“Let us always meet each other with smile, for the smile is the beginning of love.”- Mother Teresa
CrossFit Community Member Robert Hartley Completes 31 Hero WODs in 31 Hours
A member of the CrossFit community has just taken on a major test. Robert Hartley, a Kentucky State Trooper and co-owner of CrossFit Inevitable, completed 31 Hero WODs in 31 hours.
The backstory: The specific 31 Hero WODs come courtesy of Thin Gray Line CrossFit, the official CrossFit Affiliate of the Kentucky State Police Academy. These workouts honor KSP troopers who died in the line of duty, dating back to Trooper Harold Toll, whose End of Watch date was November 14, 1948.
The workouts take into account the respective badge numbers, ages, and End of Watch dates. Each cadet of the Kentucky State Police must complete all 31 workouts over a six-month period while they are in the academy.
The first example, “Toll,” consists of four rounds of 11 burpees, 121 single-unders, 14 air squats, 121 single-unders, and 48 sit-ups (butterfly).
Another example is “Cunningham,” a workout that honors Trooper Clinton E. Cunningham. This two-round workout consists of 24 back squats (95/65), 24 lunges (95/65), 24 push-press (95/65), 24 sit-ups, 24 burpees, 24 Supermans, 24 sit-ups, 24 push-press (95/65), 24 lunges (95/65), and 24 back squats (95/65).
The process: According to Hartley’s workout board, he started with Toll, the first of the 31 Hero WODs. He then moved on to McNeely and Childs, which must be done together. McNeely features two 100-foot bear crawls, nine front squats (115/85), and seven push-press. Childs takes place after a three-minute rest and consists of four rounds of four power cleans (115/85) and eight thrusters.
The grueling schedule, which began at 8:30 a.m. on September 12, continued with Barrett, Huffman, and Miller. Hartley then took on Leonard, Harris, and Brady before hitting workout number 10, McCoun.
This process continued until Hartley hit the final Hero WOD, Cam. This final test was a 31-minute AMRAP consisting of nine thrusters (95/65), five push-ups, and four pull-ups with a 100-meter sprint between each round. This workout took Hartley right to the edge of his time cap.
“I went to war with my mind, my body slowly broke down, and I went beyond exhaustion,” Hartley wrote on Instagram. “Halfway in I was beginning to fall behind my planned pace, and didn’t think I would finish. With the help of my team of family, friends, gym community, and some coworkers around me, I somehow managed to complete the last and final workout at 1529 hours on Tuesday, September 13th (the EOW date for the last Trooper to be killed in the line of duty). I had 1 minute to spare.”
The purpose: Hartley explained that this process started with a feeling that he needed to do something to push himself and prove that people don’t have to set limits on themselves. Taking on the 31 Hero WODs felt like the perfect option considering that he could honor those who served the people of Kentucky before him.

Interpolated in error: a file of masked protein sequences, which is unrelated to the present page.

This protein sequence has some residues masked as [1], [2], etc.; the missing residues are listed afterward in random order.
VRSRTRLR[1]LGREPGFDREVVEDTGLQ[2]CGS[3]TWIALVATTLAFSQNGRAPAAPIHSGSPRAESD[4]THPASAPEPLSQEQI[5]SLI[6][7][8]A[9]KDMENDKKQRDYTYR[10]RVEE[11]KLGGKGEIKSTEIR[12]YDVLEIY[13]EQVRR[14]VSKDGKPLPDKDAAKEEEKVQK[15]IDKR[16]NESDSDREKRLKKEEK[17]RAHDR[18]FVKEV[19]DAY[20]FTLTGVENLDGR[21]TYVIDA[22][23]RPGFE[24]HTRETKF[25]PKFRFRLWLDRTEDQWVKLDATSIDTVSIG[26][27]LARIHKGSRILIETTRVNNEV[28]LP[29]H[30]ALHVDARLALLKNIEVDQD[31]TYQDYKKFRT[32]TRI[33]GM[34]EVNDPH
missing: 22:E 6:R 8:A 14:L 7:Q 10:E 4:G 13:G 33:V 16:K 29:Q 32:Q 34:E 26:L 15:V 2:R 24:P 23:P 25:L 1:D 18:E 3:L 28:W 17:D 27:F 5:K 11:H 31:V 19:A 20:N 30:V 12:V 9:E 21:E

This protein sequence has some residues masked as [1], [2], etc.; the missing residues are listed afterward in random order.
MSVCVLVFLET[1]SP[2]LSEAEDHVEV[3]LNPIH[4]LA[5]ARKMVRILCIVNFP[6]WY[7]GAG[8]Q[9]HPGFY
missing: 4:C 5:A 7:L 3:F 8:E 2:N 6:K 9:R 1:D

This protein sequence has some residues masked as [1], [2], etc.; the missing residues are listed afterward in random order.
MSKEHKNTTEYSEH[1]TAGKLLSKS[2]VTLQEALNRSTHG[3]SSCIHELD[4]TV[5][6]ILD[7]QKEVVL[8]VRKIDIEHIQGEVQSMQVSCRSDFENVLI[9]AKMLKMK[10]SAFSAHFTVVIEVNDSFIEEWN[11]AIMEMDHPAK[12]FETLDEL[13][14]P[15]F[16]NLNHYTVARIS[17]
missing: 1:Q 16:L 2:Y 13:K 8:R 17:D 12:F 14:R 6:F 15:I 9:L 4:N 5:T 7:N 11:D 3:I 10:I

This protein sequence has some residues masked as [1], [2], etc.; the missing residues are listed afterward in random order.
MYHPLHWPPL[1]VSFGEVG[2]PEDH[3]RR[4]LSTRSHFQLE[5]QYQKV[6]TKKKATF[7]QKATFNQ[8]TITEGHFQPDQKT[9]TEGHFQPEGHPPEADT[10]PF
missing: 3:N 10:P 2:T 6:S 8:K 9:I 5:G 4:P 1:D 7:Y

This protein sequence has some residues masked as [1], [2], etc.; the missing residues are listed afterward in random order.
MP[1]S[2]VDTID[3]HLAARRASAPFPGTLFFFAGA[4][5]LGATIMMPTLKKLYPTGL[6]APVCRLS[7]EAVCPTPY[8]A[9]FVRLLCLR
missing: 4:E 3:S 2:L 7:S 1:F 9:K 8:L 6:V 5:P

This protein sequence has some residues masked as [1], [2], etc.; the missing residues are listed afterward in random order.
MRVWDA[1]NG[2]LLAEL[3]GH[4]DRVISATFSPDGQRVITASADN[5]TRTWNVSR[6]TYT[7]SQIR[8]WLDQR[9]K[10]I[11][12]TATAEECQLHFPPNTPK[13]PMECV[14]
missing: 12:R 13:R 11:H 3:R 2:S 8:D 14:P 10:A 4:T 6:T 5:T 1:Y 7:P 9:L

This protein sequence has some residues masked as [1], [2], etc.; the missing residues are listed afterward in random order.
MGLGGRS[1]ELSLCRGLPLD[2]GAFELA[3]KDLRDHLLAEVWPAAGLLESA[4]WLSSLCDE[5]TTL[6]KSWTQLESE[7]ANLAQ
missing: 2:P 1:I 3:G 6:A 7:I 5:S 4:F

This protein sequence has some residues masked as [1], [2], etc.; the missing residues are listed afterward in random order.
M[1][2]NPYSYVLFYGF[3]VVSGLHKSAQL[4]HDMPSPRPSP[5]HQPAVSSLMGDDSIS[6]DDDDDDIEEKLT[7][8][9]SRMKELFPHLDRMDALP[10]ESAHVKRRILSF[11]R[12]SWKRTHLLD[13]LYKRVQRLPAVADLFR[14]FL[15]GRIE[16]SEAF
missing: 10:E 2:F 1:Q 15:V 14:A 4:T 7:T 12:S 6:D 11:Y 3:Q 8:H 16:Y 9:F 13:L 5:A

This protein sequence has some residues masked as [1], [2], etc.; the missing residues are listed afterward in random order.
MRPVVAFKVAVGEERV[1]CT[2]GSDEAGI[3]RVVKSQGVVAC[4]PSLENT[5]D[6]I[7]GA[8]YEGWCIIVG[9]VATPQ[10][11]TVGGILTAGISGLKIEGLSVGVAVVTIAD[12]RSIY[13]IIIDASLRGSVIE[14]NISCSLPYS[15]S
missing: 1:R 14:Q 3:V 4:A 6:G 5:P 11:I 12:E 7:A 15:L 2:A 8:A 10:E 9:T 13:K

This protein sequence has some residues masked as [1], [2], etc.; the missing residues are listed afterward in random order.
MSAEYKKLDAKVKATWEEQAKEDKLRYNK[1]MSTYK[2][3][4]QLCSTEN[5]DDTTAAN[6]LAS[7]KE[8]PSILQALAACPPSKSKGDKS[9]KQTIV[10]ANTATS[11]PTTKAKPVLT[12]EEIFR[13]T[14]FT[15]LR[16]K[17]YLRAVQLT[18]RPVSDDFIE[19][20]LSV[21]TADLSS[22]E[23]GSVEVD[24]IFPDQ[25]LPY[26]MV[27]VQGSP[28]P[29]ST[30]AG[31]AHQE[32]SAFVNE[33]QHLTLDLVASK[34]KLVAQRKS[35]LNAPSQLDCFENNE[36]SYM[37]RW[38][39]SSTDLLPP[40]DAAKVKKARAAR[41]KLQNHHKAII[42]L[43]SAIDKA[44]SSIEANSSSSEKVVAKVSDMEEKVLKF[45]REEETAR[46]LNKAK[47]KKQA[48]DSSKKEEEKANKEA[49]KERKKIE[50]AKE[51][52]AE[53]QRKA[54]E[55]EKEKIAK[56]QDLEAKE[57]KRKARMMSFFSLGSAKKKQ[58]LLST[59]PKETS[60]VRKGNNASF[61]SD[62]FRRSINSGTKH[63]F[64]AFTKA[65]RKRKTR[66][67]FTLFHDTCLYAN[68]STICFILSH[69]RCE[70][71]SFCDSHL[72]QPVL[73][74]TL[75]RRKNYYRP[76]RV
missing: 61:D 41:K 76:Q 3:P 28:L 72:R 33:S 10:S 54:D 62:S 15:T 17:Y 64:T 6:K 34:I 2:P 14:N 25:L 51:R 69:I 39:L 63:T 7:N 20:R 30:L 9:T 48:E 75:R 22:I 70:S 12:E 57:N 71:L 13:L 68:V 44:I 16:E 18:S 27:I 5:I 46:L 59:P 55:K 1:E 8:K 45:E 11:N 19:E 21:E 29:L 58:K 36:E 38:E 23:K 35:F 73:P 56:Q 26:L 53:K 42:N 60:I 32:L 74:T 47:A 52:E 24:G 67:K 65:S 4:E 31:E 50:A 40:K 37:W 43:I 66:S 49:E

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In case you missed it: Lauren Kalil, the host of The Bottom Line, spoke to Chris Hinshaw, the founder of Aerobic Capacity and Strongman Rob Kearney, programmer of the STRONG track for HWPO, to break down how athletes can be working on both endurance and strength in the off season.
Kid fit: RX Smart Gear, a global leader in fitness equipment and training methodology is partnering with FITGMR, a performance and player development company in the esports and video game industry to support healthy gaming in high schools across the US. 🕹
Leaderboard update: Here are the top athletes after the first week of the online qualifier for 2023 TYR Wodapalooza:
Sydney Wells 19 | Fabian Beneito Selles 6
Katelin Van Zyl 34 | Damian Martinex Satorres 37
Olivia Sulek 38 | Travon Benton 40
Mary Helen Saunders 39 | Phillip Muscarella 43
Lexi Neely 41 | John Wood 49
Madeline Helms 44 | Samuel Paquin 58
Valentina Magalotti 47 | Josh Gervais 60
Brittany Weiss 51 | Jack Rozema 67
Valentina Rangel 58 | Vitor Caetano Marques 83
Becca Merritt 58 | Leonel Franco 85
Kings crowned: Congrats to Andrea Solberg and Marius Pettersen for winning the prestigious Kings Cup in Norway.
David Shorunke On Returning to CrossFit: “By the time I got to the Games, I didn’t even want to do it”
Years of hard work were coming to fruition for David Shorunke when he qualified for the 2020 CrossFit Games. He earned his spot via a third place finish at the 2019 Strength in Depth. He was elated to perform so well in his hometown London.
The high was followed by an immense slog, as Covid-19, the Greg Glassman controversy around George Floyd and Covid-19 conspiracy theories, and injuries. It sucked the joy from the sport, and Shorunke was ready to quit.
“Instead of a smooth preparation, we weren’t sure if it was going to happen, and if it did happen, if I’d go,” Shorunke said.
“That added to a lot of the stress, and also dealing with some injuries at the time. The stress, the training and the injuries compounded.”
What's Happening With Dubai and WZA Online Qualifiers?